Oh Melting Pot, oh Melting Pot, how so full I am, your ffondu rocks, your chocolate rules, your coffee tops it all off! And now I’m full, so very full, so food stoned I, can hardly blog, Oh Melting Pot, oh Melting Pot……I can’t wait until my next time!
Ok, I don’t know why I just sang a song about the Melting Pot to the tune of Oh Christmas Tree. I guess I really am food stoned 🙂
I absolutely adore the Melting Pot. It is not just dinner, it is a dining experience. There’s no in and out with fondu. You settle in for a good 2 hours to heavenly goodness. We started off with the cheese course, deciding on the 3 cheese Wisconsin blend. It comes with bread, cauliflower, apples and carrots for dipping. Oh so delicious. Next comes the salad, and I always get the California because I love baby greens and pine nuts. Unfortunately I received blue cheese instead of my requested ranch, but really the salad is just a time filler while the main course is prepared.
*Blind tip here* I learned at Saavi to ask for special arrangements when it comes to how food is served, for easier eating. For example, salads are quite hard to eat. Especially if the dressing is served on the side, or just drizzled on top. Salad plates or bowls are never quite big enough for stirring, and this is even more difficult when blind or visually impaired. So I was taught to ask for the salad tossed. This really does make all the difference. When the salad arrives, it is ready to eat!
After the salad is the main course. We always get the Big Night Out, though the name has changed on this menu. It included cheese, main course and dessert for two. So we got chicken, filet mignon, shrimp, New York strip and bratwurst. This also comes with loads of potatos and fresh broccoli, mushrooms and ravioli. I let B have most of the meat since he doesn’t eat the veggies. Everything was oh so delicious.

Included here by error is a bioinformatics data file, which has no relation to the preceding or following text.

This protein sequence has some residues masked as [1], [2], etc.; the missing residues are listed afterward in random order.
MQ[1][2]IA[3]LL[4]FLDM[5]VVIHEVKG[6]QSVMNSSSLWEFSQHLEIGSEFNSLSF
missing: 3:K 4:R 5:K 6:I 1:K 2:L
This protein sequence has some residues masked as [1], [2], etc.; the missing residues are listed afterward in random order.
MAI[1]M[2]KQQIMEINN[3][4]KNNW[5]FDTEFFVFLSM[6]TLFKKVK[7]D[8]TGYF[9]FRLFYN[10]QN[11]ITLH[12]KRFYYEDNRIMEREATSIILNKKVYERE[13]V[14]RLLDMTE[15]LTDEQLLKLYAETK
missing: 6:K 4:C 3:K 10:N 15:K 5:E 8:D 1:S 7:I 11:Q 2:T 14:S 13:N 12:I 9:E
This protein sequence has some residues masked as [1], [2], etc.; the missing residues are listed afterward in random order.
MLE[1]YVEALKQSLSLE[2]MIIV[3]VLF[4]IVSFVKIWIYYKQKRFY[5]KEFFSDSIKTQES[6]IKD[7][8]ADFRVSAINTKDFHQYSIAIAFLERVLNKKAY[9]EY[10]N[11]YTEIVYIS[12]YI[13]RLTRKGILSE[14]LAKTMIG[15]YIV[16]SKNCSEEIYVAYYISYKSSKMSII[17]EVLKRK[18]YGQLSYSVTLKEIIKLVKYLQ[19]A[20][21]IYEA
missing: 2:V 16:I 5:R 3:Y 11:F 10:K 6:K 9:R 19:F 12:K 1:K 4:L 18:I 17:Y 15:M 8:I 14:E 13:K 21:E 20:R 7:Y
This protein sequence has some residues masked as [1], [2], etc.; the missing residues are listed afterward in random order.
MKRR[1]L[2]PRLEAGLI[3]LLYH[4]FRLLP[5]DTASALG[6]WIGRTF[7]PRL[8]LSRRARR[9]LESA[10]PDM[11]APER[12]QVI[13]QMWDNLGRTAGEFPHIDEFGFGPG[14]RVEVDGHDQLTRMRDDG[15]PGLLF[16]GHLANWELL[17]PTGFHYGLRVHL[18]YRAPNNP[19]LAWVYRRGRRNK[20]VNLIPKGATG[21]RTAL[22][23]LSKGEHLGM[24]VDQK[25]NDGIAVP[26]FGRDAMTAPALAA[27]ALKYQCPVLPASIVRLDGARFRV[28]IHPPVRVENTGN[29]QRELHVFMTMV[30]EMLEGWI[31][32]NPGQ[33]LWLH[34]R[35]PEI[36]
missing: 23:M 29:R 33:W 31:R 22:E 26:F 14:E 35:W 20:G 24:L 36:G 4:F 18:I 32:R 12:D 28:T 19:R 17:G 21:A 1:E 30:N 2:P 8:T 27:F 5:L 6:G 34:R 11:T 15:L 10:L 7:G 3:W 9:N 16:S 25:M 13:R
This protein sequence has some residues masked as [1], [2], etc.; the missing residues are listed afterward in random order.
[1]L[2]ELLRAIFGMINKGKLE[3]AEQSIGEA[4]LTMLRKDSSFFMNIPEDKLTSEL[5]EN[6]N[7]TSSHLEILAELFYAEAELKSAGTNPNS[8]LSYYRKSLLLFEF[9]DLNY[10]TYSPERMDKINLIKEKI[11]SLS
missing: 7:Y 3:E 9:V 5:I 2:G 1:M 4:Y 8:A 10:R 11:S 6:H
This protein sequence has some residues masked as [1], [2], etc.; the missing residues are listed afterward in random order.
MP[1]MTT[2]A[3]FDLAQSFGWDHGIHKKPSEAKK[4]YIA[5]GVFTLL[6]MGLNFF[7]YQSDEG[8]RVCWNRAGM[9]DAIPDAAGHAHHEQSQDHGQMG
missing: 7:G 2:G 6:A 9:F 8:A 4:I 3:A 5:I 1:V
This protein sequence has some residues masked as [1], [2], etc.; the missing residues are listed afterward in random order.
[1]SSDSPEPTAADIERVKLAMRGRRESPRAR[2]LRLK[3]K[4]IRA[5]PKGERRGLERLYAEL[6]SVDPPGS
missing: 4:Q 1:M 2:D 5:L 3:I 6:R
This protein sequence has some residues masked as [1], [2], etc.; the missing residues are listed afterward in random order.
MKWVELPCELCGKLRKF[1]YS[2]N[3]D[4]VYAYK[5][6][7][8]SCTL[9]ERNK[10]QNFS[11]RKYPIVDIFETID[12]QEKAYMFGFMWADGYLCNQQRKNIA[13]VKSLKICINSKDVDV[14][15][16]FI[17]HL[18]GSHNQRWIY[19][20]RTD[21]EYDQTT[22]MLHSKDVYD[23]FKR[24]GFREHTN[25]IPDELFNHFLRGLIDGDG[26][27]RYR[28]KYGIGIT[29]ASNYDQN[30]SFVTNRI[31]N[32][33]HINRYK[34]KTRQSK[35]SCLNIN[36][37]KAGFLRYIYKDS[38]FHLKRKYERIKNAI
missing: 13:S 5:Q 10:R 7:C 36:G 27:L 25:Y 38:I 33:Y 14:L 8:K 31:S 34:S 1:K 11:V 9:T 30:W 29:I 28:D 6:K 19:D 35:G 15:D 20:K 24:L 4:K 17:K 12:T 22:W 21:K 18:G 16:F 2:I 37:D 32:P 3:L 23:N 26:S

*Blind tip for eating fondu* Its fairly simple to dip ones own dippers in the cheese. I recommend touching the pot before the heat is on, and familiarizing yourself with the distance from your plate or edge of table. Place dipper on dipping fork and touch the dipping fork to the side of the bowl, and then lower the tines into the cheese. For the most part this works like a charm after some practice. Raise the dipper and give the fork a couple turns to wind the cheese on the dipper. Until you work out a system if you’re with a sighted person, or another visually impaired dperson, ask if its clear first, so you’re not playing light saber in the cheese. When it comes to the actual cooking of the meats and veggies, I’ve let B do that for me. The cooking liquid is extremely hot, and there are up to 4 dipping forks in the pot at once. B asks what I want, puts it in the pot and then on to my plate when its done.
After the main course comes the chocolate. Oh, the chocolate. We always get The Original, dark chocolate and peanut butter. This is served with sweet dippers like strawberries, bananas, Rice Krispy Treats, marshmellows and cheesecake. Oh the heaven. Follow above tip for dipping, just like the cheese. For the cheesecake, the server usually recommends drizzling the chocolate onto it as it falls apart on the fork.
I always get a cup of coffee with the chocolate. Oh my is their coffee good. I don’t know what kind it is, but it almost has a nutty flavour.
*Blind tip when adding cream to coffee from a fancy creamer and not the little plastic cups* With your non dominate hand, find the rim of the cup with fore finger and thumb. Line up the creamer cup to the edge of the cup. Here is where people might think I’m gross, but I pour the creamer over my left fore finger so I can tell how much I’ve added. I prefer the little plastic cups of creamer, but in nicer restaurants, the nice creamer cups are more likely.
So I think this will explain the food stoned/food coma part of my subject line. Now what, might you ask, is up with a bathroom reference? Let me explain.